Unbeaten younger brother WBC#9 Takuyam Inoue (10-0, 2 KOs), 119, defeated former Japanese bantamweight titlist Kentaro Masuda (27-9, 15 KOs), 118.25, by a unanimous decision (98-92, 97-93, 96-94) over ten hard-fought rounds on Saturday in Yokohama, Japan. (More to come)

By Joe Koizumi Unbeaten younger brother WBC#9 Takuyam Inoue (10-0, 2 KOs), 119, defeated former Japanese bantamweight titlist Kentaro Masuda (27-9, 15 KOs), 118.25, by a unanimous decision (98-92, 97-93,…
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Taguchi, Melindo, Kimura, Igarashi, Kyoguchi, Buitrago make weight

Photos: Sumio Yamada

Ryoichi Taguchi 107.75 vs. Milan Melindo 107.5
(WBA/IBF light flyweight unification)

Sho Kimura 112 vs. Toshiyuki Igarashi 112
(WBO flyweight title)

Hiroto Kyoguchi 105 vs. Carlos Buitrago 104
(IBF minimumweight title)

Venue: Ota-City General Gymnasium, Tokyo, Japan
Promoter: Watanabe Promotions

More photos

Photos: Sumio Yamada Ryoichi Taguchi 107.75 vs. Milan Melindo 107.5 (WBA/IBF light flyweight unification) Sho Kimura 112 vs. Toshiyuki Igarashi 112 (WBO flyweight title) Hiroto Kyoguchi 105 vs. Carlos Buitrago…
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Browne calls out Whyte

By Ray Wheatley – World of Boxing

Australian Heavyweight Lucas “Big Daddy” Browne says the ball is firmly in Dillian Whyte’s court as to whether the proposed clash on March 24 is to go ahead. The bout has been slated for the O2 Arena in London and both boxers have been very vocal in calling for the fight to be made.

“I heard from my promotional team this morning,” said Browne. “They informed me that Eddie Hearn has been in touch and he said that Whyte is in control of the financials. I guess that means there’s a certain amount in the pot for the fight. Apparently, Eddie is going to have one last try to get Whyte to move.” Continue reading “Browne calls out Whyte”

By Ray Wheatley – World of Boxing Australian Heavyweight Lucas “Big Daddy” Browne says the ball is firmly in Dillian Whyte’s court as to whether the proposed clash on March…
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Roy Jones Jr. announces farewell fight

Future Hall of Famer Roy Jones Jr. (65-9, 47 KOs) has announced he will fight one last time on February 8 at the Pensacola Bay Center in his hometown of Pensacola, Florida. “It’s my last one for the bayfront … Civic Center, Pensacola, Bayfront Arena, whatever you want to call it. So if you want to come to see my last day in Pensacola, be there February 8. That’s my last one there,” said Jones in a video posted on social media. He will be 49years old when he steps in the ring for the last time. The opponent has not been named. Tickets go on sale next week.

Future Hall of Famer Roy Jones Jr. (65-9, 47 KOs) has announced he will fight one last time on February 8 at the Pensacola Bay Center in his hometown of…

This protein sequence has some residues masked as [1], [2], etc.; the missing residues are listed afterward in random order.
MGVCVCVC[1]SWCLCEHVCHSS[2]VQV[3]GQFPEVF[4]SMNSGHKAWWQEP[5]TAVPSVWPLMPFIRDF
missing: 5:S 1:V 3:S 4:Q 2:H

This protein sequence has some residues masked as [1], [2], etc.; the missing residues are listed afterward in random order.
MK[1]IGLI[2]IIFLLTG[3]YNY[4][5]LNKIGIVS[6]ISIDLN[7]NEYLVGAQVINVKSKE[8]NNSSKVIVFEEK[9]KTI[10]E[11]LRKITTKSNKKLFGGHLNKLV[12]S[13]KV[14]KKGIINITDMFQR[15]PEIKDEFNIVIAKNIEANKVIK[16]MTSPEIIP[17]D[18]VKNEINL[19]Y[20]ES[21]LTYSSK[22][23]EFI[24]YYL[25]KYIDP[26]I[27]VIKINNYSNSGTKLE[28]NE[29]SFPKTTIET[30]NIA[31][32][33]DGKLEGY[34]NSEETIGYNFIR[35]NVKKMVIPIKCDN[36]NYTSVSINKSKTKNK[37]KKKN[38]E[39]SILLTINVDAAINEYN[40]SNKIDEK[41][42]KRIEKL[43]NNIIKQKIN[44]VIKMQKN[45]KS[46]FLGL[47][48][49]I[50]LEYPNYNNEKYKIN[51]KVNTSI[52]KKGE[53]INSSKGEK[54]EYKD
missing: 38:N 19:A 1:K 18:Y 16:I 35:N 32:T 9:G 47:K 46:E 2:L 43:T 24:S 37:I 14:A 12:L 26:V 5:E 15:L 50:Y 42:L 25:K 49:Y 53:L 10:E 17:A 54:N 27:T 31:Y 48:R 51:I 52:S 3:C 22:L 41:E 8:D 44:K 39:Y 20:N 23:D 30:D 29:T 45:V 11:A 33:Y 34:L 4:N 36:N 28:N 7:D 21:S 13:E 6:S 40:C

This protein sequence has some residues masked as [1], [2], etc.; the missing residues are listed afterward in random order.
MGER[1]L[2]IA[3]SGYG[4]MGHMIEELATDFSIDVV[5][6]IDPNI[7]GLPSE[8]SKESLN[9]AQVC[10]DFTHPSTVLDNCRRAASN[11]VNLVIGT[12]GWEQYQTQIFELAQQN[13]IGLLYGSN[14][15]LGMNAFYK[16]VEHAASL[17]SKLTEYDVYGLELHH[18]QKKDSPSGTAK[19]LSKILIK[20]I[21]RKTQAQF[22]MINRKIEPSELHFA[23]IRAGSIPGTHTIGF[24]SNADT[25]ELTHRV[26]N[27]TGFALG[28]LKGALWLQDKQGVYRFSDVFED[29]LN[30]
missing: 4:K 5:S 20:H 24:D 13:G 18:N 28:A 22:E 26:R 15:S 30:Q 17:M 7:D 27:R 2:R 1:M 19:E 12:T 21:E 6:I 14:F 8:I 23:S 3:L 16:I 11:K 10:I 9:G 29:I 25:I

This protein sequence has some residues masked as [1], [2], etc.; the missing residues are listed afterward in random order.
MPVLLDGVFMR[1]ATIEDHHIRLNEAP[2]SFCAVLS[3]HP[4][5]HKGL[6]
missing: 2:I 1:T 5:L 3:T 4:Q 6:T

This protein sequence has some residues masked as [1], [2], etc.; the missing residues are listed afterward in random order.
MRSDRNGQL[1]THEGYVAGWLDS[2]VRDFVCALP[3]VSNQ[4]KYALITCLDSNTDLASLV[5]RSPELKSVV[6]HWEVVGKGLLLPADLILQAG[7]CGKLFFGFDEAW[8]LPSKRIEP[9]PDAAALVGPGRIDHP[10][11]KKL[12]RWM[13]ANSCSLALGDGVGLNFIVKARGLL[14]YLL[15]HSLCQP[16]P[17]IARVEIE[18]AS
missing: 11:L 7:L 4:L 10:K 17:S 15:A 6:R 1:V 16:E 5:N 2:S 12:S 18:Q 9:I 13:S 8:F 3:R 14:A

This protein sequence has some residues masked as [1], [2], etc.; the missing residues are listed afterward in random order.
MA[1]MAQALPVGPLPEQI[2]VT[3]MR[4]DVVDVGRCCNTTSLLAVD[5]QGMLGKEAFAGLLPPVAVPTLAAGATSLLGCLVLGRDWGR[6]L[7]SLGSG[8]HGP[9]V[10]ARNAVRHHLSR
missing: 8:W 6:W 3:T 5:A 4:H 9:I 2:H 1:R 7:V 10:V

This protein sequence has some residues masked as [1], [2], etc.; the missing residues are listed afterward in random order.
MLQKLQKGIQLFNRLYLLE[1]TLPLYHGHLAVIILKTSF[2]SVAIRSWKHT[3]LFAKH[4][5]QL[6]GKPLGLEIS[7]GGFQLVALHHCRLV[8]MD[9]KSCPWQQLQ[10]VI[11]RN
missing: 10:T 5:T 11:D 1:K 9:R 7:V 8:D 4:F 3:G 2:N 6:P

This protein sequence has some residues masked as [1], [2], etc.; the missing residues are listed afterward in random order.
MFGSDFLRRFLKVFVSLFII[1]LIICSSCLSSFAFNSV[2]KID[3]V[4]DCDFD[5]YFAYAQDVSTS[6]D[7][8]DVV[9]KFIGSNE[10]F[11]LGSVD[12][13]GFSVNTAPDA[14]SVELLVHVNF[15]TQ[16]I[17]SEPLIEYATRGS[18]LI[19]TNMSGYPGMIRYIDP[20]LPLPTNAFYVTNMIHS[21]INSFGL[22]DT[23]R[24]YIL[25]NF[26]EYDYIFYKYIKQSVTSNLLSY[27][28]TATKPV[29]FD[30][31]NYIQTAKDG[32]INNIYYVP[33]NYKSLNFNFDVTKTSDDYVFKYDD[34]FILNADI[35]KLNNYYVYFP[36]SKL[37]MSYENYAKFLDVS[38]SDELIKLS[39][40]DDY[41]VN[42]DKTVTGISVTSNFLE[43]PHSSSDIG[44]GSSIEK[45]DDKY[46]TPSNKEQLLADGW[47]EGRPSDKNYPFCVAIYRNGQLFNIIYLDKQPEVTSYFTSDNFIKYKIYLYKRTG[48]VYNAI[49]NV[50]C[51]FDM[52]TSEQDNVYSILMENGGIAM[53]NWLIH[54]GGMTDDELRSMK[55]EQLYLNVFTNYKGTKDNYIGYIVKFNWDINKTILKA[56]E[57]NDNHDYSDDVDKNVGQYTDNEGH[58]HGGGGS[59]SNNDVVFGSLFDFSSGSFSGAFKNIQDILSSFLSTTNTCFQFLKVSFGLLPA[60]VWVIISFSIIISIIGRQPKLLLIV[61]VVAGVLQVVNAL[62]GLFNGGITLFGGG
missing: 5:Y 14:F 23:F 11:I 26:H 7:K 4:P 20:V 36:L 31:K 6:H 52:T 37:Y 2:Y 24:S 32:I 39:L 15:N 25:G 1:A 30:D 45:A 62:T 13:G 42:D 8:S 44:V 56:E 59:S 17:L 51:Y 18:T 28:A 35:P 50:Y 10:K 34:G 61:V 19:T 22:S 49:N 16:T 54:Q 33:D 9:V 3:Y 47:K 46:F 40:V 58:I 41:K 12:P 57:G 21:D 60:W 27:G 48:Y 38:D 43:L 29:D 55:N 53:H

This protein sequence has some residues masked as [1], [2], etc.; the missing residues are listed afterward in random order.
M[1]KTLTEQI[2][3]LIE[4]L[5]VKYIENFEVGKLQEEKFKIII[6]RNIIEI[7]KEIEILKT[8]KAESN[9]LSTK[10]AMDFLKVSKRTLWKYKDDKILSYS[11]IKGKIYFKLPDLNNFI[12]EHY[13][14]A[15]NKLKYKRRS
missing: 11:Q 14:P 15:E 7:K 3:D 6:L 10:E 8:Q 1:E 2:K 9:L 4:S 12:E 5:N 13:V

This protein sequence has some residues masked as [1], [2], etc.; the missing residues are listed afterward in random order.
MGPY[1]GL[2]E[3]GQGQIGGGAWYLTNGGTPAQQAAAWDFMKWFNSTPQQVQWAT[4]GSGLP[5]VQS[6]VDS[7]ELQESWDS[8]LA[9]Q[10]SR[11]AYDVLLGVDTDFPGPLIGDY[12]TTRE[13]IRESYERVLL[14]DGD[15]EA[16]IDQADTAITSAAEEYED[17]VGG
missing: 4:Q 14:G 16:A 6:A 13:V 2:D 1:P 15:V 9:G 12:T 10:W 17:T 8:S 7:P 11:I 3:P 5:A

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Medical Exam of year-end tripleheader participants

By Joe Koizumi
Photos by Naoki Fukuda

Smart enough, the medical examination of six contestants who will participate in the world title tripleheader on New Year’s Eve was executed just an hour before the weigh-in ceremony of the twinbill on Saturday at the same hotel. Our press people need not move to another place to cover both events under the tight schedule.

The results of the medical checkups were all satisfactory, and their physical data were as follows: Continue reading “Medical Exam of year-end tripleheader participants”

By Joe Koizumi Photos by Naoki Fukuda Smart enough, the medical examination of six contestants who will participate in the world title tripleheader on New Year’s Eve was executed just…
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Inoue, Boyeaux, Ken, Pedroza Make Weight

By Joe Koizumi
Photos by Naoki Fukuda

Unbeaten WBO junior bantam champ Naoya “Monster” Inoue scaled in at the 115-pound class limit, while his French challenger Yoan Boyeaux weighed in at 113.75 at their first trips to the scale on Friday in Tokyo, Japan. Also unbeaten WBC light-fly titlist Ken Shiro tipped the beam at 107.25 pound to 107.75 for Panamanian Gilberto Pedroza. Continue reading “Inoue, Boyeaux, Ken, Pedroza Make Weight”

By Joe Koizumi Photos by Naoki Fukuda Unbeaten WBO junior bantam champ Naoya “Monster” Inoue scaled in at the 115-pound class limit, while his French challenger Yoan Boyeaux weighed in…
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Karperis-Martinez clash Jan 26

Joe Deguardia’s Star Boxing will kick off the new year with Anthony “Showtime” Karperis (14-3, 5 KOs) headlining Rockin’ Fights 29 at The Paramount against Erick Martinez (14-11-1, 8 KOs) in a 10-round jr. welterweight contest on January 26th. Both Karperis and Martinez are looking to bounce back after tough losses. Karperis’ loss coming by the hands of highly rated prospect and former gold glove champion Louis Cruz, and Martinez’s loss coming courtesy of the up-and-coming Zachary “Zungry” Ochoa. Continue reading “Karperis-Martinez clash Jan 26”

Joe Deguardia’s Star Boxing will kick off the new year with Anthony “Showtime” Karperis (14-3, 5 KOs) headlining Rockin’ Fights 29 at The Paramount against Erick Martinez (14-11-1, 8 KOs)…